Commands tagged gnome (14)

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small CPU benchmark with PI, bc and time.
$ # 4 cores with 2500 pi digits $ CPUBENCH 4 2500 $. $ every core will use 100% cpu and you can see how fast they calculate it. $ if you do 50000 digitits and more it can take hours or days

Fibonacci numbers with awk
recursive version, "pure" AWK

Convert seconds to [DD:][HH:]MM:SS
Converts any number of seconds into days, hours, minutes and seconds. sec2dhms() { declare -i SS="$1" D=$(( SS / 86400 )) H=$(( SS % 86400 / 3600 )) M=$(( SS % 3600 / 60 )) S=$(( SS % 60 )) [ "$D" -gt 0 ] && echo -n "${D}:" [ "$H" -gt 0 ] && printf "%02g:" "$H" printf "%02g:%02g\n" "$M" "$S" }

See a full list of compiler defined symbols
From .

Adjust gamma so monitor doesn't mess up your body's clock
[UPDATE: Now works for multiple connected outputs] I woke up around midnight with an urge to do some late night hacking, but I didn't want a bright monitor screwing up my body's circadian rhythm. I've heard that at night blue (short wavelength) lights are particularly bad for your diurnal clock. That may be a bunch of hooey, but it is true that redder (longer wavelength) colors are easier on my eyes at night. This command makes the screen dimmer and adjusts the gamma curves to improve contrast, particularly darkening blues and greens (Rɣ=2, Gɣ=3, Bɣ=4). To reset your screen to normal, you can run this command: $ xrandr | sed -n 's/ connected.*//p' | xargs -n1 -tri xrandr --output {} --brightness 1 --gamma 1:1:1 or, more briefly, $ xgamma -g 1 Note: The sed part is fragile and wrong. I'm doing it this way because of a misfeature in xrandr(1), which requires an output be specified but has no programmatic way of querying available outputs. Someone needs to patch up xrandr to be shell script friendly or at least add virtual outputs named "PRIMARY" and "ALL". . Todo: Screen should dim (gradually) at sunset and brighten at sunrise. I think this could be done with a self-resubmitting at job, but I'm running into the commandlinefu 127 character limit just getting the sunrise time: $ wget --post-data=$(date "+xxy=%Y&xxm=%m&xxd=%d")"&st=WA&place=Seattle" -q -O- | sed -rn 's/\W*Sunrise\W*(.*)/\1/p' I hope some clever hacker comes up with a command line interface to Google's "OneBox", since the correct time shows up as the first hit when googling for "sunrise:cityname". . [Thank you to @flatcap for the sed improvement, which is much better than the head|tail|cut silliness I had before. And thank you to @braunmagrin for pointing out that the "connected" output may not be on the second line.]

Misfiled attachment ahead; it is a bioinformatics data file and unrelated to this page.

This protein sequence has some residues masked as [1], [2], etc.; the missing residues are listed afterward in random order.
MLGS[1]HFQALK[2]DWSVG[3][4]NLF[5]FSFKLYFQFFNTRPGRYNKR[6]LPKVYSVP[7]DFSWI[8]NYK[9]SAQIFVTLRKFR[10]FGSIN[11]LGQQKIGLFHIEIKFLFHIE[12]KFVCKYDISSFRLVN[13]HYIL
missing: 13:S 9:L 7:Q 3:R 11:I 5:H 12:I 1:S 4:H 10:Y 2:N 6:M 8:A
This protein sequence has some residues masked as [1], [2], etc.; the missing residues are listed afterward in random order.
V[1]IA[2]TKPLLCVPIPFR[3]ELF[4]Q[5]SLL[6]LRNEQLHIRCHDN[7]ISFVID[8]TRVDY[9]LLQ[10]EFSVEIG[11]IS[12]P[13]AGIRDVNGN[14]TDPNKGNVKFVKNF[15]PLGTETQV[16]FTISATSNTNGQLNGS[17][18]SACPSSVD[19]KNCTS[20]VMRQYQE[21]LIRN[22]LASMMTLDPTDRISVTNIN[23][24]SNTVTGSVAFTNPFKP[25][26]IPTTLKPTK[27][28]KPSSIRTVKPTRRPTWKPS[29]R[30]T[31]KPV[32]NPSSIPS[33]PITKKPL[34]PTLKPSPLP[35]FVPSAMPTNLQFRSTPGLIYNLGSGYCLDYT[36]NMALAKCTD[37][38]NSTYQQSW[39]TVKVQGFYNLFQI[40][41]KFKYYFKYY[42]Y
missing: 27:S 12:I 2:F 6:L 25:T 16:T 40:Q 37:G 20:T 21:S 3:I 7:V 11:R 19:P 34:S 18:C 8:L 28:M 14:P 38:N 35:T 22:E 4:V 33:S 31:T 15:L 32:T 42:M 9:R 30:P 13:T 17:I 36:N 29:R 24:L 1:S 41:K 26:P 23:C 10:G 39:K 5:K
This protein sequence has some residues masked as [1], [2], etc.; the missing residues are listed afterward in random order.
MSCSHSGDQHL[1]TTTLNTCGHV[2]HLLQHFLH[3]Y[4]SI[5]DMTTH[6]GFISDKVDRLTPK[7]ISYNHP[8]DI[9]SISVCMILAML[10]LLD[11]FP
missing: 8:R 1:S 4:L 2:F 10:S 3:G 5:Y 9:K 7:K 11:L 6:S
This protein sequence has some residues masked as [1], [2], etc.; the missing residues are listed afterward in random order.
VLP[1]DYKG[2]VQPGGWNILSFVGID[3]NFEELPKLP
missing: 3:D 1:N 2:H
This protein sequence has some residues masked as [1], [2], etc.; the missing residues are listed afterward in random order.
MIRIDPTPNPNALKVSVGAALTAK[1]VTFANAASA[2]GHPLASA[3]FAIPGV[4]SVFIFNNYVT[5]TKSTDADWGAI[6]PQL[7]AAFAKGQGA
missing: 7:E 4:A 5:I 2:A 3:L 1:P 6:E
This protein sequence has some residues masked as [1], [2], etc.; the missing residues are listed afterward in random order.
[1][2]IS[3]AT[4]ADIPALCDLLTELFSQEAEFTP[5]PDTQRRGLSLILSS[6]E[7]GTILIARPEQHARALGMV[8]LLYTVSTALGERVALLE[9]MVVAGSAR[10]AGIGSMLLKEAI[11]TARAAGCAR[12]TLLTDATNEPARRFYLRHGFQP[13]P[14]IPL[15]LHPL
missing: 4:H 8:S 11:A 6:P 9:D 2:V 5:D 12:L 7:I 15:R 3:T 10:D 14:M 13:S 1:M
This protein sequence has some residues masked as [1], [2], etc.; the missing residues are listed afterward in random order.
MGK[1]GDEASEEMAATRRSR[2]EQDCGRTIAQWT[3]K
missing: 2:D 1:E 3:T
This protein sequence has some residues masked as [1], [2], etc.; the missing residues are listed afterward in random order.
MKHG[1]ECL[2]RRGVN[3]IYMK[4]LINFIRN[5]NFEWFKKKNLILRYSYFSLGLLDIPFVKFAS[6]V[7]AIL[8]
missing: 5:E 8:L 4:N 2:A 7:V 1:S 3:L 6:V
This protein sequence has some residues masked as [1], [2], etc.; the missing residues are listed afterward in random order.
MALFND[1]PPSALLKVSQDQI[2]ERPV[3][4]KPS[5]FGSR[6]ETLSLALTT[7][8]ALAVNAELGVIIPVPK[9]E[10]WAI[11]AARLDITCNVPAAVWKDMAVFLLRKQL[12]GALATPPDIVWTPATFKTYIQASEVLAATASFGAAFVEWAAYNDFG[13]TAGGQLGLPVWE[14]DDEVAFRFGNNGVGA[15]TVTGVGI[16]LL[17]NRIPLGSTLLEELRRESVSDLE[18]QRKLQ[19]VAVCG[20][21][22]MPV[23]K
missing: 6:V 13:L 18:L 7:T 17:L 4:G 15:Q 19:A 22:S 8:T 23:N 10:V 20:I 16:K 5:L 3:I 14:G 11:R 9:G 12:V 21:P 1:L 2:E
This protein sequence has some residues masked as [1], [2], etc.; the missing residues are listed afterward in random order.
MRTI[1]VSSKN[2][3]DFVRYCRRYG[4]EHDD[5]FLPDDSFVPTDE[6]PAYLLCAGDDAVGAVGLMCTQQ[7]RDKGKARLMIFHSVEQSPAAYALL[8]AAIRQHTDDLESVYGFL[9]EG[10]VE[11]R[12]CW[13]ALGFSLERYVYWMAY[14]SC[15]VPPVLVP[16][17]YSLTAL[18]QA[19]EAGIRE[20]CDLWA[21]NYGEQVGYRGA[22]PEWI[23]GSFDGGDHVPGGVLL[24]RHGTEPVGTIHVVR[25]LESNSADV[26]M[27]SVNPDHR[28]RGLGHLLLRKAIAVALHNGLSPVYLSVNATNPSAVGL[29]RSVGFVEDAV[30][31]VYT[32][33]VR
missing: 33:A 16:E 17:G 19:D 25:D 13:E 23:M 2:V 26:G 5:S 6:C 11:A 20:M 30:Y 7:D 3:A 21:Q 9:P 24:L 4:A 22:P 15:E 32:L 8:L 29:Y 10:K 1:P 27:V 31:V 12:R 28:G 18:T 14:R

Use AWS CLI and JQ to get a list of instances sorted by launch time
You can do the filtering natively in the aws cli, without using jq (although jq is awesome!)

Search for a string inside all files in the current directory
Searches all files,dirs (also hidden) recursively

Recover username and password for Technicolor TC7200 admin page (vulnerability)
The router Technicolor TC7200 has an exploit where the file is open for unauthenticated access. Even though it is binary, the 2 last strings are the username and password for the pages for router management. It can be read using the 'strings' command, 'hexdump -C' or a hexadecimal editor. (default user/password = admin/admin) Reveals more configuration, including SSID name and Key for the wifi network: $wget -q -O - Hexadecimal dump of the file: $wget -q -O - | hexdump -C

Make changes in .bashrc immediately available
You may want to just use the shortcut "." instead of "source"

List files by quoting or escaping special characters.
Tested and works on Linux.

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